Nestle selldown leaves L’Oreal more a family group

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By Pierre Briançon 

The author is a Reuters Breakingviews columnist. The opinions expressed are his own.

Nestle’s sale of an 8 percent stake in L’Oreal to the French cosmetics group marks a fundamental reset of the duo’s relations. The French get more freedom; the Swiss, cash and some assets. Nestle may describe its reduced holding as “strategic”, yet looks, long term, like a seller of more. But keeping a 23 percent investment gives it the option to reverse course if it wishes.

from John Lloyd:

Switzerland says ‘We’re full’

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Swiss voters have opted for stiff restrictions on immigrants entering the country -- including those from European Union countries. In doing so, they’ve given joy to the burgeoning anti-immigrant, anti-EU parties, a blow to the politicians and officials in Brussels and a blaring warning to center parties on the continent and everywhere.

In Europe, the consensus on immigration has always been fragile -- and now it’s being shredded to bits.

from Breakingviews:

Banks need to lop another quarter off costs

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By Dominic Elliott

The author is a Reuters Breakingviews columnist. The opinions expressed are his own.

Big has been bad for shareholders in investment banks. That’s according to a report published by consultancy McKinsey on Nov. 20. The 13 largest investment banks made an average return on equity (ROE) of just 8 percent last year - below the 10 percent achieved by the next 200. Given banks’ double-digit cost of capital, the bulge bracket is still frittering away shareholders’ money. More cuts are needed.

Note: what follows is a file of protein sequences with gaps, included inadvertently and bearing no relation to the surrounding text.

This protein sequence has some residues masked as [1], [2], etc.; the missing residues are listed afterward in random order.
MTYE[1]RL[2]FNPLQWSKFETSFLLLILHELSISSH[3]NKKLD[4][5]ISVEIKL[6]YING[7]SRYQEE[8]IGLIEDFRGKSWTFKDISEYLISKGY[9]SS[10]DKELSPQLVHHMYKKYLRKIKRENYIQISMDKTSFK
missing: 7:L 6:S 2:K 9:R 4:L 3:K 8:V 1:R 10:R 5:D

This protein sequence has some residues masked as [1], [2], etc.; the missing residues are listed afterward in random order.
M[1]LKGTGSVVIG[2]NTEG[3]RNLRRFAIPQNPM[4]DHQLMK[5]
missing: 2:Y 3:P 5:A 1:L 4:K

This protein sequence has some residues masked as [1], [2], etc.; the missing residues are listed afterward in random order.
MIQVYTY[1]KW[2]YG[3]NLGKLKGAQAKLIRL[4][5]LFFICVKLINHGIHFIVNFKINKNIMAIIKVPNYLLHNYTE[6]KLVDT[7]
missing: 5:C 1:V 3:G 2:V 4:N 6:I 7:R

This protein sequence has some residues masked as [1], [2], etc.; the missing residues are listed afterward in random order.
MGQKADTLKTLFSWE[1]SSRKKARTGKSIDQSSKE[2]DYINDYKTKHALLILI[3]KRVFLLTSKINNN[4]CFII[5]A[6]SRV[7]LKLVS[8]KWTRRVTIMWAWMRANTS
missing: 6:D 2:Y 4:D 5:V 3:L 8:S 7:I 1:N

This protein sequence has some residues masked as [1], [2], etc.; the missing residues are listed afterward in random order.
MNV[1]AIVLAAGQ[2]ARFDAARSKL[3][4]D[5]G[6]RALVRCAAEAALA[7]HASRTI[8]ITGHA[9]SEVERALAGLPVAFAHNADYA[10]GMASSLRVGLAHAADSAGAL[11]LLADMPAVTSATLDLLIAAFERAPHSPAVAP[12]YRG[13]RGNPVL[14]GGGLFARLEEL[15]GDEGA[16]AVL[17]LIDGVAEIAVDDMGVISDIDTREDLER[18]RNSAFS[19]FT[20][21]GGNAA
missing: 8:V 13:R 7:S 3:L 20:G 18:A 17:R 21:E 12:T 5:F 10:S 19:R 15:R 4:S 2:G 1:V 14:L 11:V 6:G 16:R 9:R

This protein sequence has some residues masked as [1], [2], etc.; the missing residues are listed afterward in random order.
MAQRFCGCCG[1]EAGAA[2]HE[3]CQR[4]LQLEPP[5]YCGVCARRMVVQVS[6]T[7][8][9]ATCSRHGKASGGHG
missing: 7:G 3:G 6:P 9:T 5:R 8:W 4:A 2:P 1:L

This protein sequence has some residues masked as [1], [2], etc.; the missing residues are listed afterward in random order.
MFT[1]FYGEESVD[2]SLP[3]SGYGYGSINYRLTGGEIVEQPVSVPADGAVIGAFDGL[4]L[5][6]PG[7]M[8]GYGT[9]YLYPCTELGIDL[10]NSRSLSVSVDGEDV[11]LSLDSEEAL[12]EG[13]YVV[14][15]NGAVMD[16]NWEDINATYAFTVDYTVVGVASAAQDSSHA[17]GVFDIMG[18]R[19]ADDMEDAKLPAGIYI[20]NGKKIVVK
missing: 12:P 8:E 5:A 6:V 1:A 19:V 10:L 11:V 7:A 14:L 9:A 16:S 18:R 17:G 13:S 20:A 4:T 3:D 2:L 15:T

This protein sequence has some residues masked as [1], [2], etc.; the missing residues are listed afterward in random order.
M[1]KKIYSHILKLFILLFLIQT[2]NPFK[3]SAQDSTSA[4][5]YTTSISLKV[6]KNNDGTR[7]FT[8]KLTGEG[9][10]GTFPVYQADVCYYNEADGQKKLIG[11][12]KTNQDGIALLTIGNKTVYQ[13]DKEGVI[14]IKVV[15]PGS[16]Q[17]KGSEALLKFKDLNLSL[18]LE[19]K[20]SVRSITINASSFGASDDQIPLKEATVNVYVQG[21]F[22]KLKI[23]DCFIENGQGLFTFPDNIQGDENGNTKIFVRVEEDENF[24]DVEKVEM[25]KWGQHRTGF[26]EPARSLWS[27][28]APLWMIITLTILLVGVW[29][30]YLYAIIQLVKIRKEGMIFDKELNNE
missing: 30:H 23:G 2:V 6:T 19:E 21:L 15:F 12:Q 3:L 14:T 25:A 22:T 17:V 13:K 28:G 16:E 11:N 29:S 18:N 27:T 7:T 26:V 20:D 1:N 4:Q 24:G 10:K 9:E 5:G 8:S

from The Great Debate:

Swiss outrage over executive pay sparks a movement in Europe

Here’s an idea for how to end corporate greed and reverse the trend of growing income inequality worldwide: impose a new rule that would limit the pay of top executives to just 12 times that of the lowest-paid employees at the same firm. In other words, prevent CEOs from earning more in one month than the lowliest shop-floor worker earns in a year.

This proposal might sound like something cooked up by Occupy Wall Street or another radical protest movement, but in fact it comes from the heartland of a nation not usually known for its disdain of money-making: Switzerland. On Nov. 24, the Swiss will vote in a referendum on whether to enshrine the 1:12 pay ratio -- in their national constitution, no less.

from Breakingviews:

Credit Suisse shoved into another restructuring

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By Dominic Elliott

The author is a Reuters Breakingviews columnist. The opinions expressed are his own.

When Credit Suisse decided to shrink its fixed income business, many thought it wasn’t enough. They were right. After cutting a third of its products since 2009, the Swiss bank is renewing the assault.

from Breakingviews:

M&A could help Nestle tackle sales slowdown

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By Robert Cole

The author is a Reuters Breakingviews columnist. The opinions expressed are his own.

It is easy to see why Nestle might want to do deals. The Swiss food group is finding it hard to deliver on sales growth targets. And it can afford to buy itself out of trouble.